It is crucial to recognize that Fascism arose in response to a particular set of historical circumstances in Europe in the post-WWI years. By contrast, as Cas Mudde argues, today’s right-populist wave—what he and others describe as “illiberal democracy”—arose from its own set of historical circumstances; in particular, as a reaction to inequality and feelings of disenfranchisement brought on by the undemocratic, technocratic implementation of liberal economic and political doctrine. Mudde argues that the neoliberalism that emerged in the US and Western Europe in the 1980s and its attendant increase in financial inequality and instability has inculcated a popular reaction, which opponents of liberalism have stoked through charismatic leadership and effective propaganda in order to gain power and enact illiberal agendas. But unlike Mussolini or Franco, they gain that power through democratic means; thus, definitionally, they cannot be fascists.
With age and education, I am better able to reckon with the mistakes of my youth. We are clearly facing a right-wing populist “moment” today. But even a salty, battle-scarred old radical like me recognizes that those ascendant populists and would-be authoritarians should be fought and denounced on their own qualities; fascists they are not—at least not at present—and to call them otherwise not only undermines the damage caused by the real fascists of the early 20th century (ie. “cheapens the term”), but also risks any criticism not being taken seriously (a sort of “boy who cried wolf” syndrome). There certainly are still fascists to be “anti-“—as Dylan Matthews makes clear, Greece’s “Golden Dawn” would qualify, as might any number of homegrown, anti-democratic “Western” chauvinists—but as for the more mainstream, right-wing pop-authoritarians like Donald Trump, better to find terms with which to criticize them without resorting to ahistorical, imprecise name-calling.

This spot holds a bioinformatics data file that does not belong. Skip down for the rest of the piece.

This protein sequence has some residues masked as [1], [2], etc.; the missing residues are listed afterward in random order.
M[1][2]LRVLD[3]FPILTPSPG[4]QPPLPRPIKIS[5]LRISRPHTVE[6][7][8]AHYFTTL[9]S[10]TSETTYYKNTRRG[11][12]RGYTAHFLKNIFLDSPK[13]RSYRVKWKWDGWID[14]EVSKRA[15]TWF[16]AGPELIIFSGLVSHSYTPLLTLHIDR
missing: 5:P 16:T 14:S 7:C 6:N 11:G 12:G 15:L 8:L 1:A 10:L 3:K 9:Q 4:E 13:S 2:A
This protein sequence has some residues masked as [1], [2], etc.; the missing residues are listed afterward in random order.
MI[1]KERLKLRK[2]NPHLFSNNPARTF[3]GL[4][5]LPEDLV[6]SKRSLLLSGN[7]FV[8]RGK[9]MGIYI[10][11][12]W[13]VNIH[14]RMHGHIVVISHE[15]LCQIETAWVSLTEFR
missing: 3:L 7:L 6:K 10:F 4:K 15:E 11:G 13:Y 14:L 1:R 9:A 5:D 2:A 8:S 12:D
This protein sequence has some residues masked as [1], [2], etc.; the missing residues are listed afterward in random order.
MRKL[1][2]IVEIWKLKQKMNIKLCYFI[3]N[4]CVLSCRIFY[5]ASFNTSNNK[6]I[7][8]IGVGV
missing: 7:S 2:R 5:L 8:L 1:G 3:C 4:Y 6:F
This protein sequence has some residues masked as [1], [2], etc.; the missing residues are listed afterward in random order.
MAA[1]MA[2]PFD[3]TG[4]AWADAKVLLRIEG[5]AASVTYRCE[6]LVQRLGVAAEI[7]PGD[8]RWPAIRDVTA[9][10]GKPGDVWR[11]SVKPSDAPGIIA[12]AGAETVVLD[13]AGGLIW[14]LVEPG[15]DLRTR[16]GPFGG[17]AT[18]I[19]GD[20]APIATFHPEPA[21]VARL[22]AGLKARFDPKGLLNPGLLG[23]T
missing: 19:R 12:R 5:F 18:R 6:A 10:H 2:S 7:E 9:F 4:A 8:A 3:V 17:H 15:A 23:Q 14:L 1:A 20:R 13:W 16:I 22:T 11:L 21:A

✢ This author has used a pseudonym.
*For a still more in-depth read of the characteristics of fascism, Umberto Eco’s 1995 article Ur-Fascism is an exceptional resource.
Gilbert Allardyce, “What Fascism Is Not: Thoughts on the Deflation of a Concept,” American Historical Review 84 (1979): 367-98
Cas Mudde, “Populism in the Twenty-First Century: an Illiberal Democratic Response to Undemocratic Liberalism” The Andrea Mitchell Center for the Study of Democracy, University of Pennsylvania, https://www.sas.upenn.edu/andrea-mitchell-center/casmudde-populism-twenty-first-century
Dylan Matthews, “I Asked 5 Fascism Experts if Trump whether Trump is a fascist. This is what they said” Vox May 19, 2016 https://www.vox.com/policy-andpolitics/2015/12/10/9886152/donald-trump-fascism
Benito Mussolini and Giovanni Gentile. “The Doctrine of Fascism.” Enciclopedia Italiana. 1932. http://facweb.furman.edu/~bensonlloyd/hst11/mussolinidoctrines.htm
Zeev Sternhell, The Birth of Fascist Ideology: From Cultural Rebellion to Political Revolution (Princeton University Press, 1994).